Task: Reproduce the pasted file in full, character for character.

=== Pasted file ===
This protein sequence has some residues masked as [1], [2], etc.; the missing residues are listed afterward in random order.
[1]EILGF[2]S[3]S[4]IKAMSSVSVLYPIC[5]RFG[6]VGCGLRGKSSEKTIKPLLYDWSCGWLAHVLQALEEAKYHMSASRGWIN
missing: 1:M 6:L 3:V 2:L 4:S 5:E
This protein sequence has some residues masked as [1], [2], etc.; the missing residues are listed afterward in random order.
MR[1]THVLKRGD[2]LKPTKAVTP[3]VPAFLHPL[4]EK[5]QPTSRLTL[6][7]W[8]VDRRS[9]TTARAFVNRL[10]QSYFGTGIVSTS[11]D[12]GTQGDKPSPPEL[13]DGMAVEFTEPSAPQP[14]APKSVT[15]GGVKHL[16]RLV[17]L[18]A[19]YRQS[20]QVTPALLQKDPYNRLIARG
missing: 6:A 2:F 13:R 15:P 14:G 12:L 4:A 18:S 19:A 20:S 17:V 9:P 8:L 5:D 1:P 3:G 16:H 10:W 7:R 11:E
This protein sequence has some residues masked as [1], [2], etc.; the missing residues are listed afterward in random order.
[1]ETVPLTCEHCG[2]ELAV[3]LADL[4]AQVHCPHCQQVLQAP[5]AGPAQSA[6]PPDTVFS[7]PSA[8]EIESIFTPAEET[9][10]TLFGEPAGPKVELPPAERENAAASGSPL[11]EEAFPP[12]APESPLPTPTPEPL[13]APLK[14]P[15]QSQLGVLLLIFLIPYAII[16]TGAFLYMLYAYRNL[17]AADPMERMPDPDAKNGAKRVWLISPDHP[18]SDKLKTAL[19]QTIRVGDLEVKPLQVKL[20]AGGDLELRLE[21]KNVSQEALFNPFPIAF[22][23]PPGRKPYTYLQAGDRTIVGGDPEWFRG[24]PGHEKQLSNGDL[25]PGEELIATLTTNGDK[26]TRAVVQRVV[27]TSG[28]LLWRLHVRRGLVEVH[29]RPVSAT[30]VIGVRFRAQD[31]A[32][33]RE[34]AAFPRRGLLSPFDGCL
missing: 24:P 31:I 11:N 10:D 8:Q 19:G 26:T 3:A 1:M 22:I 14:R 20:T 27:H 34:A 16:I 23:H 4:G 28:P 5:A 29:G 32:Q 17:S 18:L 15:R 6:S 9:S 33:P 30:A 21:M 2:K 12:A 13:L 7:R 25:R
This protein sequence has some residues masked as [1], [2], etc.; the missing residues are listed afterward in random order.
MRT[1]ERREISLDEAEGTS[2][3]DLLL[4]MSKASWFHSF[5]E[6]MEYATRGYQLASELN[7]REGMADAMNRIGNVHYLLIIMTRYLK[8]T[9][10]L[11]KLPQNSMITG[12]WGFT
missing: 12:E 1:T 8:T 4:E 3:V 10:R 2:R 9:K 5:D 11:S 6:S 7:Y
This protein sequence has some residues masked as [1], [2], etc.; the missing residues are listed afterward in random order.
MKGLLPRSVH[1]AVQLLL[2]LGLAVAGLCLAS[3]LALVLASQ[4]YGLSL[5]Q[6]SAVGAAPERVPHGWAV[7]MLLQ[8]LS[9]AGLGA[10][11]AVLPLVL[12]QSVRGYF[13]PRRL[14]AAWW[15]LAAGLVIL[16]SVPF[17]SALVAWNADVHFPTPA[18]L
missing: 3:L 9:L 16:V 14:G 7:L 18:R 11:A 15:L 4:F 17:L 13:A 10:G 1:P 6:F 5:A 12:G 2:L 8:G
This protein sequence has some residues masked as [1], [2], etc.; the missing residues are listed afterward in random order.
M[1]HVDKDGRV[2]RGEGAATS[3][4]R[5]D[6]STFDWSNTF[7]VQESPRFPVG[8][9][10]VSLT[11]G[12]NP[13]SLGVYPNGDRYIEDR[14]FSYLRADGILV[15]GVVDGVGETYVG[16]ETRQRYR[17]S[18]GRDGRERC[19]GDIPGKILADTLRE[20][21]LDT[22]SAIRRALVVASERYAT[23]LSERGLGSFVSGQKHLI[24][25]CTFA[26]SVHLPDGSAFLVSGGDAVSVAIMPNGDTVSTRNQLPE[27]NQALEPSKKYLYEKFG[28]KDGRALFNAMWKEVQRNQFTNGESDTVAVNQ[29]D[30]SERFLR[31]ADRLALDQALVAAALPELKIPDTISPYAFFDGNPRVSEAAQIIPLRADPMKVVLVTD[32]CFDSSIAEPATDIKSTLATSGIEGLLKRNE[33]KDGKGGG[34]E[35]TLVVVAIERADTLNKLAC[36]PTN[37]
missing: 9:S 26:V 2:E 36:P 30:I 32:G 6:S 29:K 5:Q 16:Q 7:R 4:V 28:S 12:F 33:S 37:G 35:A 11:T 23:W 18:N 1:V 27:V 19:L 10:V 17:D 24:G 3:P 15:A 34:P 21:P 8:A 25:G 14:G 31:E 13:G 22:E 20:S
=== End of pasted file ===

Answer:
This protein sequence has some residues masked as [1], [2], etc.; the missing residues are listed afterward in random order.
[1]EILGF[2]S[3]S[4]IKAMSSVSVLYPIC[5]RFG[6]VGCGLRGKSSEKTIKPLLYDWSCGWLAHVLQALEEAKYHMSASRGWIN
missing: 1:M 6:L 3:V 2:L 4:S 5:E
This protein sequence has some residues masked as [1], [2], etc.; the missing residues are listed afterward in random order.
MR[1]THVLKRGD[2]LKPTKAVTP[3]VPAFLHPL[4]EK[5]QPTSRLTL[6][7]W[8]VDRRS[9]TTARAFVNRL[10]QSYFGTGIVSTS[11]D[12]GTQGDKPSPPEL[13]DGMAVEFTEPSAPQP[14]APKSVT[15]GGVKHL[16]RLV[17]L[18]A[19]YRQS[20]QVTPALLQKDPYNRLIARG
missing: 6:A 2:F 13:R 15:P 14:G 12:L 4:A 18:S 19:A 20:S 17:V 9:P 8:L 5:D 1:P 3:G 16:H 10:W 7:R 11:E
This protein sequence has some residues masked as [1], [2], etc.; the missing residues are listed afterward in random order.
[1]ETVPLTCEHCG[2]ELAV[3]LADL[4]AQVHCPHCQQVLQAP[5]AGPAQSA[6]PPDTVFS[7]PSA[8]EIESIFTPAEET[9][10]TLFGEPAGPKVELPPAERENAAASGSPL[11]EEAFPP[12]APESPLPTPTPEPL[13]APLK[14]P[15]QSQLGVLLLIFLIPYAII[16]TGAFLYMLYAYRNL[17]AADPMERMPDPDAKNGAKRVWLISPDHP[18]SDKLKTAL[19]QTIRVGDLEVKPLQVKL[20]AGGDLELRLE[21]KNVSQEALFNPFPIAF[22][23]PPGRKPYTYLQAGDRTIVGGDPEWFRG[24]PGHEKQLSNGDL[25]PGEELIATLTTNGDK[26]TRAVVQRVV[27]TSG[28]LLWRLHVRRGLVEVH[29]RPVSAT[30]VIGVRFRAQD[31]A[32][33]RE[34]AAFPRRGLLSPFDGCL
missing: 24:P 31:I 11:N 10:D 8:Q 19:G 26:T 3:A 1:M 22:I 14:R 20:T 27:H 34:A 16:I 23:H 4:G 28:P 5:A 29:G 32:Q 17:S 18:L 15:R 6:S 9:S 33:P 30:A 21:M 2:K 12:A 13:L 7:R 25:R
This protein sequence has some residues masked as [1], [2], etc.; the missing residues are listed afterward in random order.
MRT[1]ERREISLDEAEGTS[2][3]DLLL[4]MSKASWFHSF[5]E[6]MEYATRGYQLASELN[7]REGMADAMNRIGNVHYLLIIMTRYLK[8]T[9][10]L[11]KLPQNSMITG[12]WGFT
missing: 12:E 1:T 8:T 4:E 3:V 10:R 2:R 9:K 5:D 11:S 6:S 7:Y
This protein sequence has some residues masked as [1], [2], etc.; the missing residues are listed afterward in random order.
MKGLLPRSVH[1]AVQLLL[2]LGLAVAGLCLAS[3]LALVLASQ[4]YGLSL[5]Q[6]SAVGAAPERVPHGWAV[7]MLLQ[8]LS[9]AGLGA[10][11]AVLPLVL[12]QSVRGYF[13]PRRL[14]AAWW[15]LAAGLVIL[16]SVPF[17]SALVAWNADVHFPTPA[18]L
missing: 3:L 9:L 16:V 14:G 7:L 18:R 11:A 15:L 4:F 17:L 13:A 10:G 1:P 6:F 5:A 12:G 2:L 8:G
This protein sequence has some residues masked as [1], [2], etc.; the missing residues are listed afterward in random order.
M[1]HVDKDGRV[2]RGEGAATS[3][4]R[5]D[6]STFDWSNTF[7]VQESPRFPVG[8][9][10]VSLT[11]G[12]NP[13]SLGVYPNGDRYIEDR[14]FSYLRADGILV[15]GVVDGVGETYVG[16]ETRQRYR[17]S[18]GRDGRERC[19]GDIPGKILADTLRE[20][21]LDT[22]SAIRRALVVASERYAT[23]LSERGLGSFVSGQKHLI[24][25]CTFA[26]SVHLPDGSAFLVSGGDAVSVAIMPNGDTVSTRNQLPE[27]NQALEPSKKYLYEKFG[28]KDGRALFNAMWKEVQRNQFTNGESDTVAVNQ[29]D[30]SERFLR[31]ADRLALDQALVAAALPELKIPDTISPYAFFDGNPRVSEAAQIIPLRADPMKVVLVTD[32]CFDSSIAEPATDIKSTLATSGIEGLLKRNE[33]KDGKGGG[34]E[35]TLVVVAIERADTLNKLAC[36]PTN[37]
missing: 9:S 26:V 2:E 36:P 30:I 32:G 6:S 29:K 5:Q 16:Q 7:R 4:V 28:S 12:F 33:S 37:G 35:A 11:T 23:W 18:N 1:V 27:V 19:L 10:V 17:D 24:G 3:P 15:A 34:P 21:P 8:A 25:G 14:G 31:E 13:G 22:E 20:S